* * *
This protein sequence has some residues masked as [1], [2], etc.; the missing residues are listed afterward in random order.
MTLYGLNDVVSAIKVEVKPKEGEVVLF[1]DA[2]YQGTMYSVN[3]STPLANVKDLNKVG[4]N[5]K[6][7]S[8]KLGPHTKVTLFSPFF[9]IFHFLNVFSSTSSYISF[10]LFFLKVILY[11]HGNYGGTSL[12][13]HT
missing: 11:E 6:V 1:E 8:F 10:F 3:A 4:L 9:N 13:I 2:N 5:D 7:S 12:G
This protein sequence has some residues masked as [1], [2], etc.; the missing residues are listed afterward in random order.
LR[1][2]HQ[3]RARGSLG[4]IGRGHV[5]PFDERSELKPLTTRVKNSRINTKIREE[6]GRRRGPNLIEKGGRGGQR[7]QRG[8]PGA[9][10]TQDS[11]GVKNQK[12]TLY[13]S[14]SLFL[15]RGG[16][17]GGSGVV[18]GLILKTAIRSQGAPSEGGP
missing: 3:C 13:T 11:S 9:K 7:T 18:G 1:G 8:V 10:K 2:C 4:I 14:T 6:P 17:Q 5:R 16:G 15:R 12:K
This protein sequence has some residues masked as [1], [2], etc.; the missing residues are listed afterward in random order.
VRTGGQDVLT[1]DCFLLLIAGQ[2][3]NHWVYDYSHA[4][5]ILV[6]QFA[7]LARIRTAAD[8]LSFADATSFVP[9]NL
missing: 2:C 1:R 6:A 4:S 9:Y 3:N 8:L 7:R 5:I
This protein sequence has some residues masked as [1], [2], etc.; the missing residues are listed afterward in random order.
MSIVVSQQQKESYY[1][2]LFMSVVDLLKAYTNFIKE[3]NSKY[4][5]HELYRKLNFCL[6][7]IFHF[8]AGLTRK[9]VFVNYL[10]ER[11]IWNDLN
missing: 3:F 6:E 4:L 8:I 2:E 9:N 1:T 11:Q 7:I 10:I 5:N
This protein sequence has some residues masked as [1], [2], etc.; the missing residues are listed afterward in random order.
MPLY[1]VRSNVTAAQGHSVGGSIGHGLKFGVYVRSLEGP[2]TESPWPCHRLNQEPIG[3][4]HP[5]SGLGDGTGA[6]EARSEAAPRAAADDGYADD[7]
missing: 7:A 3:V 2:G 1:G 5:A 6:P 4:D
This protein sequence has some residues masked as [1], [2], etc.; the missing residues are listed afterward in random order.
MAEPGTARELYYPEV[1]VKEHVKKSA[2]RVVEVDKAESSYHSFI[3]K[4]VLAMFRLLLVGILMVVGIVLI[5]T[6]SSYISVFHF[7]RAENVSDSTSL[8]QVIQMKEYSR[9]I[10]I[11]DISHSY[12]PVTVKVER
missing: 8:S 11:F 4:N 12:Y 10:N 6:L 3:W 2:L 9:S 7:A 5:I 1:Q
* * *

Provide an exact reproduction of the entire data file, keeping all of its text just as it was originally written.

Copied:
This protein sequence has some residues masked as [1], [2], etc.; the missing residues are listed afterward in random order.
MTLYGLNDVVSAIKVEVKPKEGEVVLF[1]DA[2]YQGTMYSVN[3]STPLANVKDLNKVG[4]N[5]K[6][7]S[8]KLGPHTKVTLFSPFF[9]IFHFLNVFSSTSSYISF[10]LFFLKVILY[11]HGNYGGTSL[12][13]HT
missing: 11:E 6:V 1:E 8:F 10:F 3:A 4:L 9:N 13:I 2:N 5:D 7:S 12:G
This protein sequence has some residues masked as [1], [2], etc.; the missing residues are listed afterward in random order.
LR[1][2]HQ[3]RARGSLG[4]IGRGHV[5]PFDERSELKPLTTRVKNSRINTKIREE[6]GRRRGPNLIEKGGRGGQR[7]QRG[8]PGA[9][10]TQDS[11]GVKNQK[12]TLY[13]S[14]SLFL[15]RGG[16][17]GGSGVV[18]GLILKTAIRSQGAPSEGGP
missing: 3:C 13:T 11:S 9:K 7:T 18:G 1:G 8:V 10:K 2:C 4:I 14:T 6:P 17:Q 5:R 16:G 15:R 12:K
This protein sequence has some residues masked as [1], [2], etc.; the missing residues are listed afterward in random order.
VRTGGQDVLT[1]DCFLLLIAGQ[2][3]NHWVYDYSHA[4][5]ILV[6]QFA[7]LARIRTAAD[8]LSFADATSFVP[9]NL
missing: 2:C 1:R 6:A 4:S 9:Y 3:N 8:L 7:R 5:I
This protein sequence has some residues masked as [1], [2], etc.; the missing residues are listed afterward in random order.
MSIVVSQQQKESYY[1][2]LFMSVVDLLKAYTNFIKE[3]NSKY[4][5]HELYRKLNFCL[6][7]IFHF[8]AGLTRK[9]VFVNYL[10]ER[11]IWNDLN
missing: 3:F 6:E 4:L 8:I 2:E 9:N 1:T 11:Q 7:I 10:I 5:N
This protein sequence has some residues masked as [1], [2], etc.; the missing residues are listed afterward in random order.
MPLY[1]VRSNVTAAQGHSVGGSIGHGLKFGVYVRSLEGP[2]TESPWPCHRLNQEPIG[3][4]HP[5]SGLGDGTGA[6]EARSEAAPRAAADDGYADD[7]
missing: 7:A 3:V 2:G 1:G 5:A 6:P 4:D
This protein sequence has some residues masked as [1], [2], etc.; the missing residues are listed afterward in random order.
MAEPGTARELYYPEV[1]VKEHVKKSA[2]RVVEVDKAESSYHSFI[3]K[4]VLAMFRLLLVGILMVVGIVLI[5]T[6]SSYISVFHF[7]RAENVSDSTSL[8]QVIQMKEYSR[9]I[10]I[11]DISHSY[12]PVTVKVER
missing: 8:S 11:F 4:N 12:Y 10:N 6:L 3:W 2:L 9:S 7:A 5:I 1:Q